And in 2014, she received the esteemed Edward M. Kennedy Prize for Drama for Detroit ’67. The award is given annually by Columbia University for “a new play or musical of merit that enlists theatre’s power to explore the past of the United States, to participate meaningfully in the great issues of our day through the public conversation, grounded in historical understanding, that is essential to the functioning of a democracy.”
Morisseau has a knack for making the past relevant to modern-day issues. “My play about the Detroit riots has become a contemporary play; my play about gentrification has become one of my most contemporary plays…all these plays that I’ve written about past times actually feel like they are very current,” said Morisseau. “With Blood at the Root, I hope students will find the power that theatre has for social justice, and will see that theatre can do great things in getting society to move forward. And I want them to not be afraid to explore important topics.”
Morisseau continually pushes herself into new territory and has an incredible roster of projects lined up. She is embarking on her third season as a writer for the Showtime series Shameless, and her new play, Pipeline, will be produced at Lincoln Center this summer.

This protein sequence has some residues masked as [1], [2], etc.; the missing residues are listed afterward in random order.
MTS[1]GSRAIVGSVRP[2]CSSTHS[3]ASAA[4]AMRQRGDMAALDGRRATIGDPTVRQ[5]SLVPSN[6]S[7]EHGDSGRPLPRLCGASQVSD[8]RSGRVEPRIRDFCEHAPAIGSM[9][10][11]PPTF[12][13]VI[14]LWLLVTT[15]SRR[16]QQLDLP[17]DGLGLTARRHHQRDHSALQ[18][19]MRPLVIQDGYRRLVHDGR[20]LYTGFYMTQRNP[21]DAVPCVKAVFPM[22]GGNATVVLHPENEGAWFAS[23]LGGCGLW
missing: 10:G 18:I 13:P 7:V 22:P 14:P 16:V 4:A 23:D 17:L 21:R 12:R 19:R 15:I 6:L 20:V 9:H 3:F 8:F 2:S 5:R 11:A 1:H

In August, the Berkeley Repertory Theatre in California will premiere Ain’t Too Proud-The Temptations, a new musical about the life and times of the beloved Motown group. Morriseau wrote the musical’s book-a first for her. She has also been named the Residency Five Playwright at the Signature Theatre in NYC for 2017-18, which guarantees three world premiere productions of her work over the course of five years.
With her career is in such high gear, it’s a special time to have one of Morriseau’s works produced at her alma mater, and she is excited to empower and motivate SMTD students. “The ultimate thing I want any artist to take forward is a clarity about the type of artist they want to be. In my journey, I discovered myself at Michigan, and that is what turned me into an active playwright and made me feel very full in my career.”
By Brandon Monzon, communications generalist and assistant editor of Michigan Muse.